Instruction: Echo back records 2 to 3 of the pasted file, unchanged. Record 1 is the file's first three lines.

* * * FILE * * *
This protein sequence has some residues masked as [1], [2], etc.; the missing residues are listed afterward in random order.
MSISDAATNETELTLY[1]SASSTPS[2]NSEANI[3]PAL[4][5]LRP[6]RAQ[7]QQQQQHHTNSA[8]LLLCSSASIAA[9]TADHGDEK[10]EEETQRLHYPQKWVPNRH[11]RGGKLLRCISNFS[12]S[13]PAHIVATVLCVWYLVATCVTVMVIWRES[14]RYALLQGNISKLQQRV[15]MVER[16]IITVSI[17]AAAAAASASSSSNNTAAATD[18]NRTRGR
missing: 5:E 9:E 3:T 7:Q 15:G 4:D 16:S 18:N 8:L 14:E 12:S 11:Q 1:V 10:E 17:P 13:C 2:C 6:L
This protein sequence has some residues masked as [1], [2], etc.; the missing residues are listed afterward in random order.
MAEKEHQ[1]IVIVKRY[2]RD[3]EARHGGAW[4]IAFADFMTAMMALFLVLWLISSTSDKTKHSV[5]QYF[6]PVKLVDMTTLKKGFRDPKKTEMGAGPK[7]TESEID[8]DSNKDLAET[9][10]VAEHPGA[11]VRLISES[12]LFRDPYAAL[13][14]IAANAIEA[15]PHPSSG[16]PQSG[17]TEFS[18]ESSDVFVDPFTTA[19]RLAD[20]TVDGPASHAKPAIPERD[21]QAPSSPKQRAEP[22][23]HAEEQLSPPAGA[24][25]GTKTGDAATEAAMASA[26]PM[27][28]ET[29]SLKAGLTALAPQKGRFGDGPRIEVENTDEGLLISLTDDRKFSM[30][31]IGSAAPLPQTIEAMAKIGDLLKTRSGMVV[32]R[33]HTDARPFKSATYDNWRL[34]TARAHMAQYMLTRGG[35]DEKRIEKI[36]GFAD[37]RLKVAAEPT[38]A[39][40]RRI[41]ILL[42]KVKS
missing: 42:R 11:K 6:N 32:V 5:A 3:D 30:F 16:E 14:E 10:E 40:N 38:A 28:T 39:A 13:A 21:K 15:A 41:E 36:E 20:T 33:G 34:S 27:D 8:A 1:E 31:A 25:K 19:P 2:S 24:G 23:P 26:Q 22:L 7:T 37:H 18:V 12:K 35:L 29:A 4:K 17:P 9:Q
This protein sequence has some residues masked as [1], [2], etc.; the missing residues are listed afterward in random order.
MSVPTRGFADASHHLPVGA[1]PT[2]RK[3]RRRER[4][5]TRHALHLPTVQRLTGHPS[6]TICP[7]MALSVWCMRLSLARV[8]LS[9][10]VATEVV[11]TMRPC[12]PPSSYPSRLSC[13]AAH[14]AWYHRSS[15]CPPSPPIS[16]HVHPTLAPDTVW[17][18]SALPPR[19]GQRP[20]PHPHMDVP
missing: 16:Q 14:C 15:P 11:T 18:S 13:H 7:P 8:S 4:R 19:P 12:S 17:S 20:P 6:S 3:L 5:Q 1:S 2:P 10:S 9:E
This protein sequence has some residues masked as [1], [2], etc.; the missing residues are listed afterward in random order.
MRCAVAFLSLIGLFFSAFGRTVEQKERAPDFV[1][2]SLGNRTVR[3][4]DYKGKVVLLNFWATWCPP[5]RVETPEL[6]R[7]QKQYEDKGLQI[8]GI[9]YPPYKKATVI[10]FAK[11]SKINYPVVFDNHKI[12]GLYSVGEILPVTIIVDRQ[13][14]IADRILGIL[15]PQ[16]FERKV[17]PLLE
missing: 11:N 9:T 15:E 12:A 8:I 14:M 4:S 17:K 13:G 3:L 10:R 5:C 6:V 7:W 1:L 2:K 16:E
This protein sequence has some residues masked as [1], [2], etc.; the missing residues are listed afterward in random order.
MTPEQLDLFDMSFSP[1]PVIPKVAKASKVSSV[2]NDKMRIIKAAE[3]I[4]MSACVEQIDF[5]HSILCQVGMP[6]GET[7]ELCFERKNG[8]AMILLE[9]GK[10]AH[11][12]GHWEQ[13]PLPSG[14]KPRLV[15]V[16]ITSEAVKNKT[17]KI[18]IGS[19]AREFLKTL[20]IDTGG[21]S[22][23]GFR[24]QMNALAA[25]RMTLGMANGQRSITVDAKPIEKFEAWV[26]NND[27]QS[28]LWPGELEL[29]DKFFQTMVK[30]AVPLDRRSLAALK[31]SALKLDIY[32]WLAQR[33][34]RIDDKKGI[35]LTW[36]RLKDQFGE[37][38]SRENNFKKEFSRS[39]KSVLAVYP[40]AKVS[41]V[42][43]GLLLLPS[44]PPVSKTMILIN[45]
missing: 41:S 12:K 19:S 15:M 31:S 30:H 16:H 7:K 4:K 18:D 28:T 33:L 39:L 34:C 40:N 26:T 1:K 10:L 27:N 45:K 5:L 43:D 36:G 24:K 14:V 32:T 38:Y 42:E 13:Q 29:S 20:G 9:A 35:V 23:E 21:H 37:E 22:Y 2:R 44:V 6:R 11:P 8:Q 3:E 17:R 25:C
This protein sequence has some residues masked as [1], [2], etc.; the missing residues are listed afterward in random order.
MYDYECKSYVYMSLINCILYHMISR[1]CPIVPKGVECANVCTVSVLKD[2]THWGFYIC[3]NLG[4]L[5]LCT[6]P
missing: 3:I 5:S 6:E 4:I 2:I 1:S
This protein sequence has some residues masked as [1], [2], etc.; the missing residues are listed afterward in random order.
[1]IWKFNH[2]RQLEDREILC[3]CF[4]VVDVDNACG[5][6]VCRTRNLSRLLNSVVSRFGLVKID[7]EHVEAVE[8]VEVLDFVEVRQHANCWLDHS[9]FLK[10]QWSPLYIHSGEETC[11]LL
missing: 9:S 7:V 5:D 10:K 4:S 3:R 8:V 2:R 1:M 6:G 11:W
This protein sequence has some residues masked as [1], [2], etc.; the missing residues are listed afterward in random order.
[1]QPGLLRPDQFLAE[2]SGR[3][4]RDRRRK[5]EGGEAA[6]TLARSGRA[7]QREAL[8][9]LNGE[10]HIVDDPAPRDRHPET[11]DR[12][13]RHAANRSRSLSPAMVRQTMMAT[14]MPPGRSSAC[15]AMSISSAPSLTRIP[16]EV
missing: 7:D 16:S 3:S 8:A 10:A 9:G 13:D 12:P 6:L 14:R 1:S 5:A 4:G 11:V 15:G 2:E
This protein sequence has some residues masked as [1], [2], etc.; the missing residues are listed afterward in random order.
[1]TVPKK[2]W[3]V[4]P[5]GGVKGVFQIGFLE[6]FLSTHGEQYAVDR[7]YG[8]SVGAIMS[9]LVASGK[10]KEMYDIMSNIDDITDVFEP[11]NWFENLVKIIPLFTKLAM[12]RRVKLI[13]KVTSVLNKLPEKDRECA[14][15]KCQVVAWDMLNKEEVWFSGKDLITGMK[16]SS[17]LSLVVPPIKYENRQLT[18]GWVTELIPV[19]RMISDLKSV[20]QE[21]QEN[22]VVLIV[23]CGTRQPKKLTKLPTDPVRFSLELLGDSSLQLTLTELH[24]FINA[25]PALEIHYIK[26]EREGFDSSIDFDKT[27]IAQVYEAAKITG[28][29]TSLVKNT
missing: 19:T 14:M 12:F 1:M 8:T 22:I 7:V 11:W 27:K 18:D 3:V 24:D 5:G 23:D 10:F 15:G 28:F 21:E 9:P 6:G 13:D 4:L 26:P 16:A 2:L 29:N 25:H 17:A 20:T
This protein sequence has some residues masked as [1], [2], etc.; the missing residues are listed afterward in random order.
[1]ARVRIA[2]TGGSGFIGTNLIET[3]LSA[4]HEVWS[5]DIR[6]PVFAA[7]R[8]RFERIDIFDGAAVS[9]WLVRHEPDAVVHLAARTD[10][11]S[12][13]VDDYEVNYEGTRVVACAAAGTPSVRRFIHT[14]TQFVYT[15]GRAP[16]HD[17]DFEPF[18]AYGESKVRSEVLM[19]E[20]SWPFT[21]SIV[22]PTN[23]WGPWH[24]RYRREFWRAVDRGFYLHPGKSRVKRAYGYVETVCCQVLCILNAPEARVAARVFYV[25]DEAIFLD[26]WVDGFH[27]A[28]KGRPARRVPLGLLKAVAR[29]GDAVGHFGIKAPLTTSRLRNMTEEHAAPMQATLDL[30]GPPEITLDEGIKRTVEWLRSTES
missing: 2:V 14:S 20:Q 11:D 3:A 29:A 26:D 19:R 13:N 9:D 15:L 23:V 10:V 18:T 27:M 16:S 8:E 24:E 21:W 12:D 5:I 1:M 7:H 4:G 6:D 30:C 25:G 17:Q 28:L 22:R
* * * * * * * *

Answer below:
This protein sequence has some residues masked as [1], [2], etc.; the missing residues are listed afterward in random order.
MAEKEHQ[1]IVIVKRY[2]RD[3]EARHGGAW[4]IAFADFMTAMMALFLVLWLISSTSDKTKHSV[5]QYF[6]PVKLVDMTTLKKGFRDPKKTEMGAGPK[7]TESEID[8]DSNKDLAET[9][10]VAEHPGA[11]VRLISES[12]LFRDPYAAL[13][14]IAANAIEA[15]PHPSSG[16]PQSG[17]TEFS[18]ESSDVFVDPFTTA[19]RLAD[20]TVDGPASHAKPAIPERD[21]QAPSSPKQRAEP[22][23]HAEEQLSPPAGA[24][25]GTKTGDAATEAAMASA[26]PM[27][28]ET[29]SLKAGLTALAPQKGRFGDGPRIEVENTDEGLLISLTDDRKFSM[30][31]IGSAAPLPQTIEAMAKIGDLLKTRSGMVV[32]R[33]HTDARPFKSATYDNWRL[34]TARAHMAQYMLTRGG[35]DEKRIEKI[36]GFAD[37]RLKVAAEPT[38]A[39][40]RRI[41]ILL[42]KVKS
missing: 42:R 11:K 6:N 32:V 5:A 3:D 30:F 16:E 14:E 10:E 40:N 38:A 28:T 39:A 13:A 21:K 15:A 41:E 36:E 20:T 33:G 34:S 27:D 8:A 1:E 31:A 25:K 19:P 2:S 24:G 23:P 26:Q 22:L 7:T 37:H 18:V 12:K 35:L 29:A 4:K 17:P 9:Q
This protein sequence has some residues masked as [1], [2], etc.; the missing residues are listed afterward in random order.
MSVPTRGFADASHHLPVGA[1]PT[2]RK[3]RRRER[4][5]TRHALHLPTVQRLTGHPS[6]TICP[7]MALSVWCMRLSLARV[8]LS[9][10]VATEVV[11]TMRPC[12]PPSSYPSRLSC[13]AAH[14]AWYHRSS[15]CPPSPPIS[16]HVHPTLAPDTVW[17][18]SALPPR[19]GQRP[20]PHPHMDVP
missing: 16:Q 14:C 15:P 11:T 18:S 13:H 7:P 8:S 4:R 19:P 12:S 17:S 20:P 6:S 3:L 5:Q 1:S 2:P 10:S 9:E